and openings that youd never be able to get if you were rushing through every level

at top speed and not stopping to really understand and appreciate all the different ways to approach

them.

Spelunkys ghost is a great example of both of these kinds of time limits in one. Whenever

you enter a new level of the caves, a two and a half minute timer starts, which once

elapsed summons this fella, the ghost. The ghost kills you in a single hit, is unkillable

itself and can phase through blocks - meaning that new players have to balance navigating

through each level quickly enough to avoid summoning and being murdered by the ghost,

but slowly enough to avoid making a mistake and dying anyway. As players get better and

better at navigating to the goal, they can use spare time to comb through each level

for extra goodies and items, racking up a bigger score. However, theres an additional

layer to Spelunkys ghost, any gems it passes through whilst hunting you down turn into

super valuable diamonds, so the time limit for expert spelunkers is more like the time

they have to prepare for the ghosts arrival, whereupon they make bank as they try to avoid

it. The ghost starts as some fun pressure for noobs, stops average players from farming

cash forever, but lets experts show off their stuff in these ridiculously complicated dances

that test their understanding of the platforming fundamentals surprise surprise, spelunkys

great.

If time limits are responsible for motivating players through the threat of failure to go

fast enough, then what about time loops where players are forced to replay the same snapshot

of time over and over? Theyre sort of a limit, but also effectively infinite in length

- how do they work? Well, more often than not, the function of a timeloop isnt to

motivate players through stress, but to act as a reset button and give players the opportunity

to explore the same locales and mechanics from a different perspective, and equipped

with new information.

Minit, for example sees you given sixty seconds to live and asked to solve a bunch of puzzles

before you get respawned. What this leads to is you gradually building up a picture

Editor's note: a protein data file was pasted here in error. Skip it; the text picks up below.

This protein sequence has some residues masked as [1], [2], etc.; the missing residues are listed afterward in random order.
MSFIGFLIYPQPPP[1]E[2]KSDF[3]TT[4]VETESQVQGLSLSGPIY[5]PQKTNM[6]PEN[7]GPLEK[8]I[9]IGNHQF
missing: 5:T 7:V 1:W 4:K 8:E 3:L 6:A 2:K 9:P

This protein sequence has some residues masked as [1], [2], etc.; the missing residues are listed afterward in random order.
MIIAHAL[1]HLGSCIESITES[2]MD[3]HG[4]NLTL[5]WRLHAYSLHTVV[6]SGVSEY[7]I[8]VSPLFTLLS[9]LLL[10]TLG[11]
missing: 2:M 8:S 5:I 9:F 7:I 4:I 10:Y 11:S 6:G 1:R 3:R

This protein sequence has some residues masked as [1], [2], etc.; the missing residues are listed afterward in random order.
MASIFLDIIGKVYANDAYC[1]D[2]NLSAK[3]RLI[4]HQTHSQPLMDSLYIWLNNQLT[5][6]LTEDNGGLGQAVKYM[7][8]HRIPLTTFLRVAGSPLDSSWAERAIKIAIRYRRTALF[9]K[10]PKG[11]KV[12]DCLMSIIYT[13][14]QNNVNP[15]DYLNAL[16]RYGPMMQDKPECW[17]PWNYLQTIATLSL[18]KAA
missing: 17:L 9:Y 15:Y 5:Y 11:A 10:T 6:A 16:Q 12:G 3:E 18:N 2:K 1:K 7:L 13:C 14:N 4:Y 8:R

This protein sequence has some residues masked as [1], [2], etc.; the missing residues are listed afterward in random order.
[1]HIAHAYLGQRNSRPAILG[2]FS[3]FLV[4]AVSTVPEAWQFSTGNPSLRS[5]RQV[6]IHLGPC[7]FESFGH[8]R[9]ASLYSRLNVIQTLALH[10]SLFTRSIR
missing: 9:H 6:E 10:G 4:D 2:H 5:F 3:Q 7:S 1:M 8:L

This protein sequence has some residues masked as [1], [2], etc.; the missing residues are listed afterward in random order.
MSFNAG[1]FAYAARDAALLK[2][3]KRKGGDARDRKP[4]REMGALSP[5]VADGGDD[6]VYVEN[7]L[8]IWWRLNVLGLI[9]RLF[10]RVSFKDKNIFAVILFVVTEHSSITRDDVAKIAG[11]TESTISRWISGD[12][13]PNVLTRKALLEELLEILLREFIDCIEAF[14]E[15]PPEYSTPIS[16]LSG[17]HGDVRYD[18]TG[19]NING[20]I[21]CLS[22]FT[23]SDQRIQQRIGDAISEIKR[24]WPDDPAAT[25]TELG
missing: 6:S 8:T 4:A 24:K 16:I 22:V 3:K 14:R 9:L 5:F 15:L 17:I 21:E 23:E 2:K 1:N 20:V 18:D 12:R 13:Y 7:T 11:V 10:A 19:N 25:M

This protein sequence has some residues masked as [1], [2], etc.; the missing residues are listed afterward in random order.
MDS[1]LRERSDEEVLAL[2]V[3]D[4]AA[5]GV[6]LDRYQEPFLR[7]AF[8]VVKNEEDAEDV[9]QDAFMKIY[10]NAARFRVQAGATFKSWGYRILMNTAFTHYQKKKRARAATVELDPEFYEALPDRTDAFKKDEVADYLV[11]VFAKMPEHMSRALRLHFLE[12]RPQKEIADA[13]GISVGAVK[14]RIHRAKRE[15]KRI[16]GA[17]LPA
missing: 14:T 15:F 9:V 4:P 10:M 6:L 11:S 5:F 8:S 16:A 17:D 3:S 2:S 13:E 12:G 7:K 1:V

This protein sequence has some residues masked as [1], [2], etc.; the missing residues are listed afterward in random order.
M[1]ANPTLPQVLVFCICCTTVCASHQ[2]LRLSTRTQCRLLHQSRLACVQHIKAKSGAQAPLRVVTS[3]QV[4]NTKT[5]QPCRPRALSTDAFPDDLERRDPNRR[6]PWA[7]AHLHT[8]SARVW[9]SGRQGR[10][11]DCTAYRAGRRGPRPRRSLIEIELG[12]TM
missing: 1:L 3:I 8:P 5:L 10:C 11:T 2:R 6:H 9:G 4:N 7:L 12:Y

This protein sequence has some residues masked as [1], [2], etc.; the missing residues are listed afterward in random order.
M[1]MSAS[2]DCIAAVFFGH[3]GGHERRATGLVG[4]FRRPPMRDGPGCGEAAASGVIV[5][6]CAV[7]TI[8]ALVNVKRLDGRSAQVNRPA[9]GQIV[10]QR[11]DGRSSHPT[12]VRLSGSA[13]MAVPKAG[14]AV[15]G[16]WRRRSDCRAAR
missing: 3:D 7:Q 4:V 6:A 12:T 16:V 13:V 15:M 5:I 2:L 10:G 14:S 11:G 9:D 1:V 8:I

of what needs doing and the fastest way to move around the map across various lives,

before finally executing it all in a single run. The Sexy Brutale also uses time loops

as a puzzle mechanic - at the end of each day, the nightmare casino youre trapped

in resets, but you can use knowledge of how your friends died in one loop to save them

in the next. For example, once you know sixpence here gets shot, you can save him by finding

a blank cartridge during the next loop and inserting it into the murder weapon, giving

him time to defend himself.

Fundamentally, what time loops are great at is creating a sense of familiarity with an

area, cast of characters or set of systems - with every go through the loop youre

getting to know the play space that little bit better, and uncovering additional layers

of nuance as you go. When you first start playing Outer Wilds, the solar system beyond

timber hearth can seem incredibly daunting, with planets disintegrating, teleporters going

off and things exploding seemingly at random. But with every loop, you learn something new

about how the 21 minutes of time you have plays out, and that chaos slowly resolves

into a sense of intimate understanding of the cosmic dance that plays out each time

you wake up. The events happening, like brittle hollow breaking up or the tornadoes on Giants

Deep always happen the same way, but your understanding of them is constantly changing.

For example, the dust storm on the twin planets starts off as a hazard that can crush you

and sucks up your ship, becomes a fun time limit as the deposited sand fills up this

network of caves, and then an opportunity as sand leaving ash twin reveals these important

endgame towers. This is the key to using time loops correctly.

When you think about it, you could make the argument that most games have some sort of

time loop at their core- but games that really make the most of this mechanic are the ones

that take advantage of the way our perspective and understanding can change over time through

successive goes through the loop. One really interesting example of time loops is in Quantum

League, competitive FPS where you play the same duel three times, alongside your previous

lives, meaning that if you shoot the enemy who killed you in the previous round, you

can save your own life - and other paradoxical nonsense. This completely upends the fast-paced

and twitchy nature of most FPS and turns the game into something much more cerebral as

each player figures out not only how to score points but also how to work around both their

own and their opponents past lives. The more rounds go on, the more complicated your

relationship with the battle landscape becomes, with players laying down fields of fire and

creating traps in round one that go onto define the terms of engagement right up until the

final seconds of the game.

Even games without narratively justified time loops can still engage with this core concept

During your early assasination attempts in Hitman, youll really only be getting a

glimpse of the puzzlebox that is each level - but with each successive loop youll be

able to recognize the fundamental patterns and schedules that hold the world together,

and begin to manipulate them. For example, the central race that dominates the Miami